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The best mountain bikes for beginners: bikes for new mountain bikers

Best Beginner Mountain Bikes
(Image credit: Trek)

Buying a new mountain bike is hard, even for the seasoned mountain biker, and the sheer number of options can be dizzying. Before you even get into the different component specs, there are decisions to be made about wheel size, full-suspension or hardtail, and how much travel you want. The biggest question for most is the cost. For someone who has never tried the sport, they may not know what things to look for when buying a mountain bike. 

If you are unsure of what you want or have some questions of your own, check out our guide for what to look for when buying a beginner's mountain bike.

Best mountain bikes for beginners

Ragley Marley 1.0 2021

(Image credit: Ragley )

Ragley Marley 1.0

Playful hardtail that can take on any trail

Travel: 130mm | Wheel size: 27.5 | Sizes: S, M, L, XL | Price: $1,699.00 / £1,399.99

Excellent fork
Durable Shimano drivetrain
Dropper post
Smaller wheels don't roll over features as well as 29

The Ragley Marley really shows how good affordable bikes have become, opening up tech and features to entry level riders without having to fork out on a serious investment. The progressive geometry along with the smooth Marzocchi fork will instil confidence on rough trails allowing new riders to experiment with line choice and learn new skills. The Shimano Deore drivetrain has already proven itself as the go-to budget groupset with dependable performance and wide 11-51t 11-speed cassette.

The only disadvantage is that the Ragley uses 27.5 inch wheels rather than the more popular 29er size. While this sacrifices some capability to roll over large rocks and roots its does increase maneuverability to make the bike feel more playful on trails and jumps.

ORBEA LAUFEY H30 BIKE 2021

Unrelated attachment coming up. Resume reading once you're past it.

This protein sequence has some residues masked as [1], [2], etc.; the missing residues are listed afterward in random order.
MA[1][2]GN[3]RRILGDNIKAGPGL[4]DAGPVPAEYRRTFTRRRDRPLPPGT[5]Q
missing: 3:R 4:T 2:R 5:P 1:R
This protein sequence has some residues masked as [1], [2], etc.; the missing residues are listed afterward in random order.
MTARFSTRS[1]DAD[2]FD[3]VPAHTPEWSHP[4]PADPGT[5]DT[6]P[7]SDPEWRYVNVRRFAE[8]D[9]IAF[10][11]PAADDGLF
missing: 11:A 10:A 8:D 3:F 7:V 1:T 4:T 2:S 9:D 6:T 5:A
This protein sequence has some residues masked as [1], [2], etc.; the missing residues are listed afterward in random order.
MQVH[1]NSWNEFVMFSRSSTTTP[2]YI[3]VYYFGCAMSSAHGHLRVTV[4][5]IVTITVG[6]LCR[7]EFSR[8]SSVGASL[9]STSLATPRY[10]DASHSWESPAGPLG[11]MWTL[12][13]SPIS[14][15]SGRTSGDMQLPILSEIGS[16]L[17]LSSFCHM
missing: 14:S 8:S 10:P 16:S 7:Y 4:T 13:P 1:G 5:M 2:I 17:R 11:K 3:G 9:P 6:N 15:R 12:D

(Image credit: ORBEA )

Orbea Laufey H3

Aggresive hardtail for trail shredding

Travel: 140mm | Wheel size: 29 | Sizes: S, M, L | Price: $1,699.00 / £1,349.00

140mm  fork smooths out the trail
Durable 11-speed Shimano drivetrain
Dropper post
Beefy build adds weight

A hardtail doesn't have to have a lightweight cross-country build. This hardtail from Orbea sports a 140mm fork and a dropper post for aggressive trail riding. The quality spec means those beginner riders who quickly progress their riding skills won't outmatch their bike's components. 

Bolted onto the triple-butted aluminum frame are a Shimano Deore drivetrain and Shimano M201 hydraulic disc brakes. The wheelset is Orbea's tubeless-ready OC1 29er model, which comes wrapped in 2.6-inch wide Maxxis tires to keep you gripping the trail surface. 

Vitus Escarpe 29 CR 2021

(Image credit: Vitus )

Vitus Escarpe 29 CR

Outstanding value full-suspension trail bike ready to shred any trail

Travel: 150mm (front), 140mm (rear) | Wheel size: 29 | Sizes: S, M, L, XL | Price: $2,699.99 / £1,999.99

The geometry makes for predictable handling 
Full-suspension confidence
Incredible value
Sorted spec
Availability
Boring color

Vitus is known for producing bikes that ride great at impressively competitive prices yet Vitus has truly outdone itself with the Escarpe 29 CR. The 140mm trail bike is staggeringly good value with a solid spec list. Not only are you getting front and rear suspension from Marzocchi and RockShox, a Shimano Deore 11-speed drivetrain and a dropper post, but the front triangle is carbon - that's right - carbon on a full-suspension trail bike for sub $3,000.

All this spec is useless if the bike doesn't ride well, and Vitus has this department covered as well. The knowledge gained from developing some of the best enduro mountain bikes ever has been applied to the geometry and suspension kinematics so the Escarpe climbs as well as it descends for all-round trail performance, so you know you have a bike that will keep up as you develop your skills.

Commencal Meta HT AM Origin 2021

(Image credit: Commencal )

Commencal Meta HT AM Origin

For the beginner who wants to get rowdy

Travel: 150mm | Wheel size: 27.5 | Sizes: S, M, L, XL | Price: $1,299.00 / £1,109.12

Super-slack geometry
Big fork for riding hard
Wide rims
Should come with a dropper post

Based out of Andorra, Commencal is a direct-to-consumer brand that has long sold bikes through its own website offering well-specced rowdy rides at prices other brands have struggled to match.